Managing the Pace of Change
By: Gary L. McIntosh, D.Min., Ph.D.
A recent joke tells of a college freshman stopping a young lady hurrying to class. “What’s the rush?” he asks. “I’ve got to get to class before the textbook goes out of date,” she replies. While this joke is overstated, we must admit change is taking place at a faster pace than in years past. What follows are a few examples of how change has occurred with greater and greater frequency.
- New models of computers are often out of date within 120 days and discontinued within one year.
- In 1971 the average American was targeted by at least 560 daily advertising messages. Today the number has changed to 3,000+ messages per day.
- In the early 1990s it took 7.5 days to manufacture a computer which now only requires a few hours.
- Since 1987 the number of fax machines in U.S. offices has increased +10,000,000.
- Since 1983 the number of computers in U.S. offices has increased +25,000,000.
- Since 1987 the number of registered e-mail addresses has changed +26,250,000 and increasing daily.
What are we going to do about it?
One of the most consistent aspects of life is change. Thus, to grow and develop in this fast-paced society, we must move with it. Here are a few ideas on how we can face the speed of change
First, realize change is part of God’s design.
The world has been in motion ever since God created it. While God personally does not change, the creation changes regularly. Remember: God appointed mankind to manage the earthly resources which includes managing change in an appropriate manner rather than resisting it.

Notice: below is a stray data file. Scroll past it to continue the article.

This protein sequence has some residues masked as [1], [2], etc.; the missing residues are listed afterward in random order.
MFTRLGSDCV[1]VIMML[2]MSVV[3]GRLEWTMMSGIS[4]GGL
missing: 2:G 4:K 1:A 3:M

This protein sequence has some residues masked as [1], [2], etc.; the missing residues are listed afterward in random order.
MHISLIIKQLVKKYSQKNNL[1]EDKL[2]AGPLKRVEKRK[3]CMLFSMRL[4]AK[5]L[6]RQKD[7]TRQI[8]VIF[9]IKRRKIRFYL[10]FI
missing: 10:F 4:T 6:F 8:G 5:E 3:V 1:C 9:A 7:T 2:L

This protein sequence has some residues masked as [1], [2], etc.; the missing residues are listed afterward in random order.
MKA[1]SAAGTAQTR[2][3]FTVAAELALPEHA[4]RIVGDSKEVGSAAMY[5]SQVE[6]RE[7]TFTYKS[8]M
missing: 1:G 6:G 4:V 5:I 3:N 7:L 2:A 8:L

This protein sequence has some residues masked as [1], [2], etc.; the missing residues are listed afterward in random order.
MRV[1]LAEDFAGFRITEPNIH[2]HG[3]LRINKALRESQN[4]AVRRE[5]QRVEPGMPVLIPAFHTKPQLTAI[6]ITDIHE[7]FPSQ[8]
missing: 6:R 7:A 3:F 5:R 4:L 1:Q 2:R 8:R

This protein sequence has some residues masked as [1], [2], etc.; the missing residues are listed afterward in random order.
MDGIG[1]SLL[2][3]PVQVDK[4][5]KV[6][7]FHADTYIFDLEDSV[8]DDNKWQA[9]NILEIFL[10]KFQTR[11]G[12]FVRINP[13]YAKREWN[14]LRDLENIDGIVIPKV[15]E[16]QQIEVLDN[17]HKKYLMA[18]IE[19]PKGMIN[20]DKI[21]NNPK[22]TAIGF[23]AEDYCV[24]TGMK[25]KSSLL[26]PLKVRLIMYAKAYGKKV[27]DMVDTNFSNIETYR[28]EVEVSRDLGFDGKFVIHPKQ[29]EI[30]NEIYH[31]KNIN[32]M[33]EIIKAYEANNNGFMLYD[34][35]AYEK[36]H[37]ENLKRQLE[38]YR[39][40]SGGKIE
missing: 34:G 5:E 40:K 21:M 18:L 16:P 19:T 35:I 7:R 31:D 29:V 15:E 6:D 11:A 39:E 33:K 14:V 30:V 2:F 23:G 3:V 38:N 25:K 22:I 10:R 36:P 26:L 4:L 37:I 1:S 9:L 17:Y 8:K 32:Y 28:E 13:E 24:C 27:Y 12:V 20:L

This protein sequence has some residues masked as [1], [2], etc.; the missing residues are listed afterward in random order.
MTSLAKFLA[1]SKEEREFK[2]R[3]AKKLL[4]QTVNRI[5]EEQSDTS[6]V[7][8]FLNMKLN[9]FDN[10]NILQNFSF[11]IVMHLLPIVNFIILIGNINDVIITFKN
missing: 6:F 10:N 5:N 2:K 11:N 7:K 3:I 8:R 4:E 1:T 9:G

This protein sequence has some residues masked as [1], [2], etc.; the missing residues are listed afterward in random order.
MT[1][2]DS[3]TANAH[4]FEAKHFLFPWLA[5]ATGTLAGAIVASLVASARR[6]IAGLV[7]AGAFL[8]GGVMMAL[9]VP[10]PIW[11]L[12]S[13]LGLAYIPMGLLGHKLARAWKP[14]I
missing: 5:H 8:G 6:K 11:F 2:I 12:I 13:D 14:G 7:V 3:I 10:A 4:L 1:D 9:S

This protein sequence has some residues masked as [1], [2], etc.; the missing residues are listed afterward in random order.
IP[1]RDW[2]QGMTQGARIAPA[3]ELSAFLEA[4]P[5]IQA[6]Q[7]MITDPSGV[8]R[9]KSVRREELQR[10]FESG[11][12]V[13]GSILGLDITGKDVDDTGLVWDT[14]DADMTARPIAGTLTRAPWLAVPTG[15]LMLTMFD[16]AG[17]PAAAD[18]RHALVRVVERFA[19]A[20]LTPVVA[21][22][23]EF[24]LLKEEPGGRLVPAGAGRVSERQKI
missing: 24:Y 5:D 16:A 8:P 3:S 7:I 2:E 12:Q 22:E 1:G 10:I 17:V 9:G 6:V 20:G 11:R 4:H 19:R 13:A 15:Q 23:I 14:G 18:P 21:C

Second, learn on the fly, forever.
Once upon a time a basic education prepared a person for a lifetime of work and ministry. Today, basic education is effective for 10-15 years at most. Continuing education is today’s watchword. Learn as you go from every source that you know.
Third, rescript challenges.
In Chinese, the word for crisis is derived from two different symbols: one represents despair, the other opportunity. Rescripting means looking for the opportunities in the changes around us, rather than the difficulties.
Fourth, focus on your core.
People can live with change all around them if there is a changeless core within them. Spend time developing the spiritual center of your life. Take time each day to read God’s word, mediate, and pray. In addition take a few moments to walk, or listen to birds, or watch clouds, or listen to your favorite music, or read a book of poetry.
Fifth, right size your life.
Reorganize your life by getting rid of unnecessary work or involvements. Only about 20% of what we do is really necessary. The rest is in our lives due to our choices. Take time to consider what you can scale back on, such as board and committee attendance, or extra assignments from work, or habits like watching television.
Sixth, empower those around you.
Give those around you more power to make decisions on their own without having to get input or permission directly from you. Speed up meetings by asking those under your oversight to bring problems AND solutions when they meet with you. Resist the temptation to be an active participant in all meetings and activities.
Seventh, live by your mission statement.
Write a mission statement for your life and then live by it. To be effective, it should be 25 words or less in length. Then evaluate all that you do against your statement. If an activity does not fit into your statement, consider not being involved. The speed of change is not likely to slow down in the years ahead. To be effective in our lives and in the Lord’s work requires better management of our time.
Which of the ideas presented above do you think would be the most helpful to you?
What should you begin to do?